One of the really bad things about a bus or a large Recreational Vech. (RV) are the batteries it takes to run one of these monsters of the highway. We are battery poor. Eagles take 3 starter batteries, 8 House batteries, and one battery for the generator. We just replaced the starter batteries and now because of age, we are replacing the house batteries, all eight of them. This is no simple chore, and it is not cheap, around $1100.00 for the batteries alone. The old batteries were WallyWorld Golf Cart (6 years old) and the replacements are Interstate, made in St. Charles Missouri, USA. First order of the day is to get them out of the compartment, they weigh about 160lbs each and lifting them straight up and then out is no easy task. Some buses have them on a slide out tray but we do not have that luxury. After removal of the batteries, then it is time to work all the connectors. You take them to the grinder and do a number on them to remove all evidence of corrosion. Word to the wise. It is a good idea to make a working diagram of the position of all the cables when you disconnect or at best, take a shot of them with a camera. It will be a LOT BETTER DEAL later on when you go to re-hook everything up and you cannot remember which way all the cables connected and where all of them went to produce power to the coach.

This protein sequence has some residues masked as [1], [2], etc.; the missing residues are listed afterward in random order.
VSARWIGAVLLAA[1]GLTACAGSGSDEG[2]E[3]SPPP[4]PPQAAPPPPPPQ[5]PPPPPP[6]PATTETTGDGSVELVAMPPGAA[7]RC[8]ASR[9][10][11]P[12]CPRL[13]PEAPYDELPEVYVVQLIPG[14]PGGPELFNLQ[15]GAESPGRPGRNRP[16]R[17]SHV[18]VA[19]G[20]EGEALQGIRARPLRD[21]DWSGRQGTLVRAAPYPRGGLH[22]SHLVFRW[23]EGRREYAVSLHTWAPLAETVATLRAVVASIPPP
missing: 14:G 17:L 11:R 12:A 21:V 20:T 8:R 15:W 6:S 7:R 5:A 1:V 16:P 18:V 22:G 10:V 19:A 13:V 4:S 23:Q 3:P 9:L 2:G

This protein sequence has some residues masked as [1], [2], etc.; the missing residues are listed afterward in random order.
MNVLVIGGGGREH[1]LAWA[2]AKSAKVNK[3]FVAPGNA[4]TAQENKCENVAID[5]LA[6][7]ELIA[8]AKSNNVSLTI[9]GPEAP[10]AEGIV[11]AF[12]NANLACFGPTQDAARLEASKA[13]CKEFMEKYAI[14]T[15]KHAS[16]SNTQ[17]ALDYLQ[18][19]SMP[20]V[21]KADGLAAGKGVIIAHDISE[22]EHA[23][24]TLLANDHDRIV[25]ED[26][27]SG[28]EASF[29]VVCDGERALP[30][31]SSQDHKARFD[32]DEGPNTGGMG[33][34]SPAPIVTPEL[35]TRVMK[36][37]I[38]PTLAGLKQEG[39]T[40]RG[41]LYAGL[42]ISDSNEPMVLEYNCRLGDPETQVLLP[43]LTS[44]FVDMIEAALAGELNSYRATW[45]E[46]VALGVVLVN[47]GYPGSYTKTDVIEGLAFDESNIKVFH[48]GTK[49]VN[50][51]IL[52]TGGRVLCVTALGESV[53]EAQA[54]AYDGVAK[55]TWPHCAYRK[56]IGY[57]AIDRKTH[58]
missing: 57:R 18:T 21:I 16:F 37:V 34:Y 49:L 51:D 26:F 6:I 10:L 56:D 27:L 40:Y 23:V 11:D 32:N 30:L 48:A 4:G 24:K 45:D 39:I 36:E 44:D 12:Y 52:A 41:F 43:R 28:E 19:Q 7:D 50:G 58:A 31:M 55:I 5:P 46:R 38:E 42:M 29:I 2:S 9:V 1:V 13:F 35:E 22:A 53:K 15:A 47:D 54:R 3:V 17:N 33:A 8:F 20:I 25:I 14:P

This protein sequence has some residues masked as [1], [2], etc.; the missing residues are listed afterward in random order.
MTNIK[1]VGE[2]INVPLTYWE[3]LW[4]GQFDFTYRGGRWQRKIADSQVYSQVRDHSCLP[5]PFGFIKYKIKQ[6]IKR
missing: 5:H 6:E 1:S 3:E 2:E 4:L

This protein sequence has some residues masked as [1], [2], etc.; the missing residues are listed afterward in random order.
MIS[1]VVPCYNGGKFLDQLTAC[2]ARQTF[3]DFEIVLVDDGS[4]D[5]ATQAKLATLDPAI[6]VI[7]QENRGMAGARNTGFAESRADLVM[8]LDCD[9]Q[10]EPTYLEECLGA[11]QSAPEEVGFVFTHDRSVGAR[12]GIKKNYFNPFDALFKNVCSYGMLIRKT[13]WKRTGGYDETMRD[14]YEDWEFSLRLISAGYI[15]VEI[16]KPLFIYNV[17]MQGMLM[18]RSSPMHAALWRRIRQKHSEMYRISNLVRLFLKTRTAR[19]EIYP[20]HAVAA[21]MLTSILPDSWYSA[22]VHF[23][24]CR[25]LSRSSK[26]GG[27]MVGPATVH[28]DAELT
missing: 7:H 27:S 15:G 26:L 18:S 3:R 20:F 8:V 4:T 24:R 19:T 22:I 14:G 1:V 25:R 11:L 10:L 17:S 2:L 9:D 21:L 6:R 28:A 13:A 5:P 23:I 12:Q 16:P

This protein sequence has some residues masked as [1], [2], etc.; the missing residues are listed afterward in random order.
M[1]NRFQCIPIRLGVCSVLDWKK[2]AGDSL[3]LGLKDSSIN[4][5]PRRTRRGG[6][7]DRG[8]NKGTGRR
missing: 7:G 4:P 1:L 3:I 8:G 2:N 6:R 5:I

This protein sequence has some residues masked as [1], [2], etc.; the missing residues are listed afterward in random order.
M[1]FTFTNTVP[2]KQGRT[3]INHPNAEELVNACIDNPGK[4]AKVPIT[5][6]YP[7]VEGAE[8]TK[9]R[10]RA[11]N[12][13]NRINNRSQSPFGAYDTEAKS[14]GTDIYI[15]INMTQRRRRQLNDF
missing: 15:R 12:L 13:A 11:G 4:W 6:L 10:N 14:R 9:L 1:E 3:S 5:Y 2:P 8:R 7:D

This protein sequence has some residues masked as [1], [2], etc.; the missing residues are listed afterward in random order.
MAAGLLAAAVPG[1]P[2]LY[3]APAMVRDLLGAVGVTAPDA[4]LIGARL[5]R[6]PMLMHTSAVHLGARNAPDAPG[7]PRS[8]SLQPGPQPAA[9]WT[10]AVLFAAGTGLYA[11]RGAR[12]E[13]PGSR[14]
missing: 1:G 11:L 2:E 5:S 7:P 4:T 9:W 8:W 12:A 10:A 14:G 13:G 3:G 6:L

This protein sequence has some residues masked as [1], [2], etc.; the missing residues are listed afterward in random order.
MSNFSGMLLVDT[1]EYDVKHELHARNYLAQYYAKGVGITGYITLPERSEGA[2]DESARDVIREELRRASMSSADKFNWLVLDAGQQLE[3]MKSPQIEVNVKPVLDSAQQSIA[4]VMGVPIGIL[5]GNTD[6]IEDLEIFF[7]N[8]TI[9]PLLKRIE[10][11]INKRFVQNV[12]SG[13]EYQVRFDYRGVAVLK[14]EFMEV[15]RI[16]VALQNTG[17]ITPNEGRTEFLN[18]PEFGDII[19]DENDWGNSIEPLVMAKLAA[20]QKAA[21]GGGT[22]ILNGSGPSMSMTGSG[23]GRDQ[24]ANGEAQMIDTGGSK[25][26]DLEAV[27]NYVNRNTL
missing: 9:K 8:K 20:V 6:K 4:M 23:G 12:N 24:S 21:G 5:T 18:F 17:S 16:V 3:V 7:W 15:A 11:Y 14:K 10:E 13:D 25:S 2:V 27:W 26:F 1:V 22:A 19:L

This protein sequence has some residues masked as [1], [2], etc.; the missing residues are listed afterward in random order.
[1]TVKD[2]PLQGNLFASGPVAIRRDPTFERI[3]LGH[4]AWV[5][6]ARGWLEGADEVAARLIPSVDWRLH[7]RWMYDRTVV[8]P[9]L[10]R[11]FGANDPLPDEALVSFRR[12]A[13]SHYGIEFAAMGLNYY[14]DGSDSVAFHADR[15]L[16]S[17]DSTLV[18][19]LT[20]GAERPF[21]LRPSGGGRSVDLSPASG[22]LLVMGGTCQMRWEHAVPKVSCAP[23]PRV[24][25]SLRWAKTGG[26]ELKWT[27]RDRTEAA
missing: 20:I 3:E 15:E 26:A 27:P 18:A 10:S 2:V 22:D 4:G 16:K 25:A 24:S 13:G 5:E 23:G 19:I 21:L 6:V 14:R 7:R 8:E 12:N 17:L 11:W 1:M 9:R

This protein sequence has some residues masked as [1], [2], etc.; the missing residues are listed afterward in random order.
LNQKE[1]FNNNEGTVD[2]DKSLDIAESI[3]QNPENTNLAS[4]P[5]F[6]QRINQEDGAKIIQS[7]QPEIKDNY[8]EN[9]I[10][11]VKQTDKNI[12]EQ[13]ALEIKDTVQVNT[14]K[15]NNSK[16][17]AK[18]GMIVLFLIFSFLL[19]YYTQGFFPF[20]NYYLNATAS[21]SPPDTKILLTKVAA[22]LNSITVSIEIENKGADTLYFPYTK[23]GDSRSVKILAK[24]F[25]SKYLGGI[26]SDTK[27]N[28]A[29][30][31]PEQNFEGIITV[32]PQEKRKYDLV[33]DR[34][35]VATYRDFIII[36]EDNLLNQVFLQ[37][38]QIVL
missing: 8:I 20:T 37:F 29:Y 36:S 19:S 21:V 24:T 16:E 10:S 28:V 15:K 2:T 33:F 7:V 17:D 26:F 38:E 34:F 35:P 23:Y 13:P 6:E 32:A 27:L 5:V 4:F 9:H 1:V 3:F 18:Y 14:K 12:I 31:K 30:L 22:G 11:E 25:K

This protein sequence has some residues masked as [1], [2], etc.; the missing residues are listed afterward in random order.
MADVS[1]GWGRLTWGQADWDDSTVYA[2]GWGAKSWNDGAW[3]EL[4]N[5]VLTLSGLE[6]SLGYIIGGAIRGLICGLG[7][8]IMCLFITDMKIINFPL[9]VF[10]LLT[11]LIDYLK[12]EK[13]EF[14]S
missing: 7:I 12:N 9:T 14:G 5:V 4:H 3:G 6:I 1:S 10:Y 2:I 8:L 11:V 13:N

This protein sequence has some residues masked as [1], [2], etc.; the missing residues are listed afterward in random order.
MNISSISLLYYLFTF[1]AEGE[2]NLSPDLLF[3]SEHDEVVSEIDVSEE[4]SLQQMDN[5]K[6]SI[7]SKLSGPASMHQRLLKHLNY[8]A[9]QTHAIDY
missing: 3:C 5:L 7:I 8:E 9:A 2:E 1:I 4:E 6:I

Now the real fun begins. Cleaning up and detailing out the entire compartment. Which means a lot of masking tape, a lot of scraping and cleaning and then repainting all the surfaces.
One improvement was a case for the battery maintainers. And more illumination in the compartment with LED work lights. The next thing to go in were two utility work lights and a battery maintainer station and its own light set up.
I also felt the need to add a heater box and do something with the back wall which looked awful plain and just downright ugly. So I fabricated some wood trim and made some improvements in that area at the same time. In the winter time I close off the compartment and run an electric heater to keep batteries warm and to ward off freezing. So the back wall got a covering and battery box too.
The following three shots are the bay at about 90% completed. All that remains are a few odd’s and ends, and it will be a wrap. This is the final bay restoration on the bus, they have all been reworked and completely refurbished, this is also the last project for the year.
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